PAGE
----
The Democratic-led U.S. Senate, amid warnings of further attacks on the United States, approved a bill on Friday that would allow President George W. Bush to maintain his controversial domestic spying program.
The Senate defeated, on a 45-43 vote, a Democratic alternative, which would have placed tighter controls on the spying and provided for independent assessments of the attorney general's implementation of the measure.
Rather than taking action to limit the actions of the President and Attorney General- to bring those actions within the limits of the US Constitution- the Senate has written yet another blank check to the Bush Administration.
Why? Not because of some real and imminent threat to the nation. The real reason: the President threatened to call the Congress back into session, eliminating or shortening the members' vacations.
For at least another six months the Attorney General gets to abuse the Constitution by conducting wiretaps without warrants, without oversight of those wiretaps for as much as 120 days, and where the oversight will not be on the specific wiretaps, but only on the general procedure used to justify the wiretaps. In other words, no restraint except for the competency of the Administration to determine true threats (don't get me started) and the ethics of the Attorney General ("Houston, we have a problem!").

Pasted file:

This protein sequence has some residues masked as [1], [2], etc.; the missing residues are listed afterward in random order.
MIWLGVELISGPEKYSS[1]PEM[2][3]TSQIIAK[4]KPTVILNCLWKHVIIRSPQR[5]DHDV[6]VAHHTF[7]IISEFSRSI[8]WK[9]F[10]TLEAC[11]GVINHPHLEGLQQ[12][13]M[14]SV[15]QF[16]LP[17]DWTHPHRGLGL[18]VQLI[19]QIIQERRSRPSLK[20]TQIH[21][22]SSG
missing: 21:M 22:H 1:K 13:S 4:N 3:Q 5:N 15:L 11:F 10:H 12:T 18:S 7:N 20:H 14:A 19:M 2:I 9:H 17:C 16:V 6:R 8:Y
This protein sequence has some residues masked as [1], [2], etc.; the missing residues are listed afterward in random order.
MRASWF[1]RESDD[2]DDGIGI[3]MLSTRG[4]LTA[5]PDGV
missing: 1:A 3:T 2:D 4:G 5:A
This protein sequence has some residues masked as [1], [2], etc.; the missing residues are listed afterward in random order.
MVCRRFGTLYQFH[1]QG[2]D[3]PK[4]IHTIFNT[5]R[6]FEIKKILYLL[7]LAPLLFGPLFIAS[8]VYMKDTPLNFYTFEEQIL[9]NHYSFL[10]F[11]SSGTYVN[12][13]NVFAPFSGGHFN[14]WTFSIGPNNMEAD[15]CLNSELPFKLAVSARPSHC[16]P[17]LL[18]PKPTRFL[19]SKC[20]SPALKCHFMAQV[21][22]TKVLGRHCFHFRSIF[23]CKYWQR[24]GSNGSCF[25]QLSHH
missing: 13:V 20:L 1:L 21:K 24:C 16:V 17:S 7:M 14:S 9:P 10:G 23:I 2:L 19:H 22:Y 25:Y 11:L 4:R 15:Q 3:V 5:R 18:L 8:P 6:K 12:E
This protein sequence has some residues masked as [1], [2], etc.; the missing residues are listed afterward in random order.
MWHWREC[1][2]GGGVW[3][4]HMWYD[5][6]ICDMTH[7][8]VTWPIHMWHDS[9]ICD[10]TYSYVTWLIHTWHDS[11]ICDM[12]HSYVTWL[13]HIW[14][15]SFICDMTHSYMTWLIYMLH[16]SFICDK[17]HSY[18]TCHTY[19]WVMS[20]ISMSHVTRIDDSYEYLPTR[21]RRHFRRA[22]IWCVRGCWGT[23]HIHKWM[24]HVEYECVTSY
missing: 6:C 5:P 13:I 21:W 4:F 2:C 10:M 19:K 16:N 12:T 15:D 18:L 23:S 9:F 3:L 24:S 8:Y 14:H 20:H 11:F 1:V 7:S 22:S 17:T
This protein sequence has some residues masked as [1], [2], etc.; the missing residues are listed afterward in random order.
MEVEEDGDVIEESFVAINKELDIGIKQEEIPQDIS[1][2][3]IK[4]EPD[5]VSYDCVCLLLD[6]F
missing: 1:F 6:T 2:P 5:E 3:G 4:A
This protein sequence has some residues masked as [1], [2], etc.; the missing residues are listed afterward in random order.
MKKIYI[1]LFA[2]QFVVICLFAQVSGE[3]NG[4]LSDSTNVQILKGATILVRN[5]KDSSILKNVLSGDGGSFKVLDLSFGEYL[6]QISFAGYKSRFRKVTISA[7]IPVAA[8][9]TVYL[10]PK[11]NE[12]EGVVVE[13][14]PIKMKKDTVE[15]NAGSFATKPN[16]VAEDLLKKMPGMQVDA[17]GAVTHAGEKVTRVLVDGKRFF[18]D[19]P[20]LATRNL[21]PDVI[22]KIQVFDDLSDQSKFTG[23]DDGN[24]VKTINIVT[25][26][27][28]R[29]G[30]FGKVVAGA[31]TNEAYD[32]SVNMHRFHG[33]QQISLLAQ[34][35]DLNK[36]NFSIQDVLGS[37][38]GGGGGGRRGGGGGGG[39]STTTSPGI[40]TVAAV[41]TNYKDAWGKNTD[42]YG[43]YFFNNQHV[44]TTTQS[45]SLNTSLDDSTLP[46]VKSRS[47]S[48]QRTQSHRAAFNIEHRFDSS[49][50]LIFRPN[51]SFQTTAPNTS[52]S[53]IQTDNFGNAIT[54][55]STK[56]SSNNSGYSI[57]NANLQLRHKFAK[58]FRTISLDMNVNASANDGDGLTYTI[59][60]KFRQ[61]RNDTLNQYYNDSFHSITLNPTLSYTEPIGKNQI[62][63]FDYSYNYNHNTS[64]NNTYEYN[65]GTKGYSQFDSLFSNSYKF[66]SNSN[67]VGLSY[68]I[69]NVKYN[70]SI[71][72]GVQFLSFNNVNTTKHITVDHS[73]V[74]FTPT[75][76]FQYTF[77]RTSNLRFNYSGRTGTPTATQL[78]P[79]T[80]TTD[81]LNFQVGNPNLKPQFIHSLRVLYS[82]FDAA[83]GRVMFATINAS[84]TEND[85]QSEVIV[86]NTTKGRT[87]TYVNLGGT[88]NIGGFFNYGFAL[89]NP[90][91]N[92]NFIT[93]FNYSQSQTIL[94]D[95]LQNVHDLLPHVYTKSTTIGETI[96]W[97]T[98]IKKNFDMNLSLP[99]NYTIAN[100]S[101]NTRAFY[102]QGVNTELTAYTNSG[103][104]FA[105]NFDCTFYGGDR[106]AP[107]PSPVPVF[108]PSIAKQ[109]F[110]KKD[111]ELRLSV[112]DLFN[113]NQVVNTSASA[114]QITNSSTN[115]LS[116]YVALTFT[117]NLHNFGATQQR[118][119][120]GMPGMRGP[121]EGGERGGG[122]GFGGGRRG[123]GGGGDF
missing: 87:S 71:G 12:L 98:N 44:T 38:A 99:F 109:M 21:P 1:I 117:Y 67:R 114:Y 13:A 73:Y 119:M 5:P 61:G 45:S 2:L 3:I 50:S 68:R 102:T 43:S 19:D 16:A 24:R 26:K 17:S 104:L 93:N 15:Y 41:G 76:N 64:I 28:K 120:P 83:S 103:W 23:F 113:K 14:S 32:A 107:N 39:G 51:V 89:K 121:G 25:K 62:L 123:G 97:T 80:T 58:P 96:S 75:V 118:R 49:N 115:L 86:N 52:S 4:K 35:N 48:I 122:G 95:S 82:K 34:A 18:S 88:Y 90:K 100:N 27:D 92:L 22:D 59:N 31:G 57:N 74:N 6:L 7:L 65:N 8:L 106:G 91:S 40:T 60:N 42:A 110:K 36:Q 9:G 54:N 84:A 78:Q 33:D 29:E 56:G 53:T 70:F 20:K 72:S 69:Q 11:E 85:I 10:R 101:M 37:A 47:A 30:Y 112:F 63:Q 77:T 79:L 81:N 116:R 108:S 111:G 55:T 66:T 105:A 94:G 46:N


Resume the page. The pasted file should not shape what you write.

Abuse of the Constitution and power by this Administration has been widely documented. But equal blame falls upon the Democrats for allowing this to happen. They have given in to the politics of the moment, pursued their own electoral self-interests, and failed utterly to "protect and defend the Constitution of the United States" by strictly limiting the Bush Administration.
From the Washington Post
Privacy advocates accused the Democrats of selling out and charged that this bill gives the government more authority than it had under a controversial warrantless wiretapping program begun in secret after the 2001 terrorist attacks. Under that program, the government could conduct surveillance without judicial oversight only if it had a reason to believe that one party to the call was a member of or affiliated with al-Qaeda or a related terrorist organization. This bill drops that condition, they noted.
Democrats "have a Pavlovian reaction: Whenever the president says the word 'terrorism,' they roll over and play dead," said Caroline Fredrickson, Washington legislative director of the American Civil Liberties Union.